The sugar content of the maple sap in 2012 was significantly below average in New England, requiring 48 gallons of sap to distill 1 gallon of maple syrup (NASS 2012). On average, approximately 45 gallons of maple sap are required to produce one gallon of maple syrup.
Grades and Their Characteristics
Pure maple syrup is graded according to USDA regulations and is based on both color and flavor. The USDA grades are as follows: U.S. Grade A Light Amber, U.S. Grade A Medium Amber, U.S. Grade A Dark Amber and U.S. Grade B. Some states use a slightly different terminology, as does Canada, but the legal requirements for each grade are the same, regardless of what they are called. For example, Grade A Light Amber syrup is sometimes called Fancy Grade, and in Canada it is called No. 1 Extra Light.
Grade A Light Amber is very light and has a mild, more delicate maple flavor. It is usually made earlier in the season when the weather is colder. This is the best grade for making maple candy and maple cream.
Grade A Medium Amber is a bit darker and has a bit more maple flavor. It is the most popular grade of table syrup and is usually made after the sugaring season begins to warm, about mid-season.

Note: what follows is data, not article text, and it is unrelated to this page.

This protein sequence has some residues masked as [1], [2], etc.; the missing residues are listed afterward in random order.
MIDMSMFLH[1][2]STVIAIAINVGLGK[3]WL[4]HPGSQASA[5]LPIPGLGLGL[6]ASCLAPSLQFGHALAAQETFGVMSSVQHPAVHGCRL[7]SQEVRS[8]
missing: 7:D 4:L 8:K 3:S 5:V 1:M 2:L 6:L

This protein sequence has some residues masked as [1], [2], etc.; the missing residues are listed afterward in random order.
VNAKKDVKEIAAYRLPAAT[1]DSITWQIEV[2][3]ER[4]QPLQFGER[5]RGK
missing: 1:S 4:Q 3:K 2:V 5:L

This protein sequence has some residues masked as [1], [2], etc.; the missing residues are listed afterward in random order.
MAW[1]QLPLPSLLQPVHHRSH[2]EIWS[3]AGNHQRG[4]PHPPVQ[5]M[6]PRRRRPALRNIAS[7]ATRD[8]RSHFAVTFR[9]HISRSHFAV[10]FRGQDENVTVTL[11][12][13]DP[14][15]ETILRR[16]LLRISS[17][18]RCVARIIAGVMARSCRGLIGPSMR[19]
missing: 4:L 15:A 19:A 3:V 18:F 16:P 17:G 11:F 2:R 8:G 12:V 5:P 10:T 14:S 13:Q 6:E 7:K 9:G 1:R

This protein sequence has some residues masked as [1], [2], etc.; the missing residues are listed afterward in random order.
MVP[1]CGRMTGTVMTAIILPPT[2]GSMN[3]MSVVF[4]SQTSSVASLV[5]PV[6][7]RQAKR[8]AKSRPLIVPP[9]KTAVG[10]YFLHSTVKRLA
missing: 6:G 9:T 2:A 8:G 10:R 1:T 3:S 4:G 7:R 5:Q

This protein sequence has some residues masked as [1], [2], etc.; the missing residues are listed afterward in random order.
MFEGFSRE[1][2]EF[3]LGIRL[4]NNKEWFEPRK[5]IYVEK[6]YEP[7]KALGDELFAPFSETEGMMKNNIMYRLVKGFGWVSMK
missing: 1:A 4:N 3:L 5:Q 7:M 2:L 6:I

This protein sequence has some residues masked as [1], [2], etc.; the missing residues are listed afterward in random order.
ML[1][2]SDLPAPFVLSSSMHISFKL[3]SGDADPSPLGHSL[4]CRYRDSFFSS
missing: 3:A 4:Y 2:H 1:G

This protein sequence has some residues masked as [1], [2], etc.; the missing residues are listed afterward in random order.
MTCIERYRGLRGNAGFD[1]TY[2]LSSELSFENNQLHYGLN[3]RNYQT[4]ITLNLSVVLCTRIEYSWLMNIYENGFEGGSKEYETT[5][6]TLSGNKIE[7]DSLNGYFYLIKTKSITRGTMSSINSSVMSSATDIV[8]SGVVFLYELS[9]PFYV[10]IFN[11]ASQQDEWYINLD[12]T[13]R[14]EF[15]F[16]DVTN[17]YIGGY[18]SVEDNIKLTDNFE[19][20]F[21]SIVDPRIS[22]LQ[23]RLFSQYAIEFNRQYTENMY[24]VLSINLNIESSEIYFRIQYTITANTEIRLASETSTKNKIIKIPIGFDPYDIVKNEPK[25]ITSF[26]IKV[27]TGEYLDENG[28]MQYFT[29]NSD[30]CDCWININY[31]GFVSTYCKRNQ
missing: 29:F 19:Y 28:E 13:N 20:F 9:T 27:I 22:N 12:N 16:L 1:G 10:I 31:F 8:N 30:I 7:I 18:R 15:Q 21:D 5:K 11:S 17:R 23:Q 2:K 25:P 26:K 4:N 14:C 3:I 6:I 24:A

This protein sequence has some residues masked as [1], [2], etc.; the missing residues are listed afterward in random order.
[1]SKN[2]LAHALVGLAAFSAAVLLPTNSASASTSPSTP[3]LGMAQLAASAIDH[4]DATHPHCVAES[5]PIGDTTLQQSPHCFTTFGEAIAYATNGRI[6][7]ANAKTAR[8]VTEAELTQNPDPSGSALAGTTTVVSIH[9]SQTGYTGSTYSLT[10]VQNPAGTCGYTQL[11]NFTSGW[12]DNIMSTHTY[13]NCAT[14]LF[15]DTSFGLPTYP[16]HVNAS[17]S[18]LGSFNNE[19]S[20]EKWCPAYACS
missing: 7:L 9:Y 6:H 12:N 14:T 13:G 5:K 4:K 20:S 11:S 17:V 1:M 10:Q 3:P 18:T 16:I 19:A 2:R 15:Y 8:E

Grade A Dark Amber is darker yet, with a stronger maple flavor. It is usually made later in the season as the days get longer and warmer.
Grade B, sometimes called Cooking Syrup, is made late in the season. It is very dark, with a very strong maple flavor, as well as some caramel flavor. Many people use this for table syrup, but because of its strong flavor, it is often used for cooking, baking and flavoring in special foods.
While USDA has established legal grades for maple syrup, each state can adjust its statues, within certain boundaries, to accomplish its own goals.
The average U.S. price per gallon for maple syrup in 2011 was $37.90, up 1 percent from 2010. The average price in each state varied widely in 2011, depending on the percentage of maple syrup sold retail, wholesale or bulk. The average price per gallon in Vermont was $35, and 80 percent of the sales were bulk. In contrast, the average price per gallon in Connecticut was $73, and 70 percent of the sales were retail. (NASS 2012) The average retail price of domestic maple syrup remained at nearly $41 per gallon (ERS 2012).